Any first-year accounting student can tell you that
Profit = Volume x Price – Expenses
It follows that if you want to grow profit then you need to do at least one of 3 things:
- Grow volumes
- Increase prices
- Reduce Expenses
Now of course it isn’t quite that simple. If you increase prices too much then you won’t be competitive (ie your volumes will fall). And if you reduce expenses then your product or service will suffer which once again will impact your volumes.
There is an optimal level of pricing (and expenses) in every business. Sadly, most business managers don’t have the knowledge or tools to work out the optimal level. Even more sadly, they don’t get the help they so badly need.
This is especially unfortunate because optimising prices is the fastest and the easiest way to have a material impact on profit. According to McKinsey, one of the world’s leading management consulting firms, optimising prices has 7 times more impact than growing sales. And yet most businesses put all their efforts into sales.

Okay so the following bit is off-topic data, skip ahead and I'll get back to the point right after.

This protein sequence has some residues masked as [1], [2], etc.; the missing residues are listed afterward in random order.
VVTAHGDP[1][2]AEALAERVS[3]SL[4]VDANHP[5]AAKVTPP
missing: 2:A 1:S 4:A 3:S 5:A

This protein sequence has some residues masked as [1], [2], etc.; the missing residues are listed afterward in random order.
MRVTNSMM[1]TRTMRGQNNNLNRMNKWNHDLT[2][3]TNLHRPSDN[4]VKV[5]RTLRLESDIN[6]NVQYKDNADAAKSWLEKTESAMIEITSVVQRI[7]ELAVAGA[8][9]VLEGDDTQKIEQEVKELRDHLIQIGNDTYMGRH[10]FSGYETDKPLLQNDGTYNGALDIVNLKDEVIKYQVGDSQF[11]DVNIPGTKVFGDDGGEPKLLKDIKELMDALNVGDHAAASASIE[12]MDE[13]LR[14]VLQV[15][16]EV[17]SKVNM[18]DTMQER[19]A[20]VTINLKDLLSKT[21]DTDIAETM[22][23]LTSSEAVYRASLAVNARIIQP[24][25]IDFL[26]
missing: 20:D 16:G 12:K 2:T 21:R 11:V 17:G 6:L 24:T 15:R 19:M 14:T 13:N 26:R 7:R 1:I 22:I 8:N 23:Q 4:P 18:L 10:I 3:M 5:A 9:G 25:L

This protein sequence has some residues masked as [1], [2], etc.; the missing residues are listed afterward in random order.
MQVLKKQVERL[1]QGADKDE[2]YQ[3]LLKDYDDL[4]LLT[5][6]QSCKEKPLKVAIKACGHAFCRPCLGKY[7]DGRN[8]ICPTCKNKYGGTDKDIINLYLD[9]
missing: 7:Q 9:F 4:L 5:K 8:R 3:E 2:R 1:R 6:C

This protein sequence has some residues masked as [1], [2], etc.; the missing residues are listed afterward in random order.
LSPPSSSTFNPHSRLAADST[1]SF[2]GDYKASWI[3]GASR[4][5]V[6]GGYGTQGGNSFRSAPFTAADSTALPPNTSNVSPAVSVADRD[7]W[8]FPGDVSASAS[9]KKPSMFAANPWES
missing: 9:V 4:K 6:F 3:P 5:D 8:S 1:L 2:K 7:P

Let’s understand why getting your pricing right is so impactful. Suppose your business has revenue of $1,000, expenses of $900 and profit of $100. If you are able to increase volume by 10% (revenue will increase from 1,000 to 1,100) then your expenses might increase by say 8% (from 900 to 972). Overall your profit increases from 100 to 128, a 28% increase. However if you increase prices by 10% it goes straight to the bottom line because your expenses don’t change. Your profit will increase from 100 to 200, a 100% increase. Even if your volume reduces slightly, your expenses will reduce too.
There will be times when you can increase prices more than others, and some products where you can increase prices more than others, without impacting volumes. That’s where it is important to understand supply, demand, and customer behaviour. And it’s where we can help.
So what are you doing to optimise pricing in your business?
Like!! I blog quite often and I genuinely thank you for your information. The article has truly peaked my interest.
Thanks for your comment. Yes, this is a really important topic which points out the importance of an optimal level of pricing.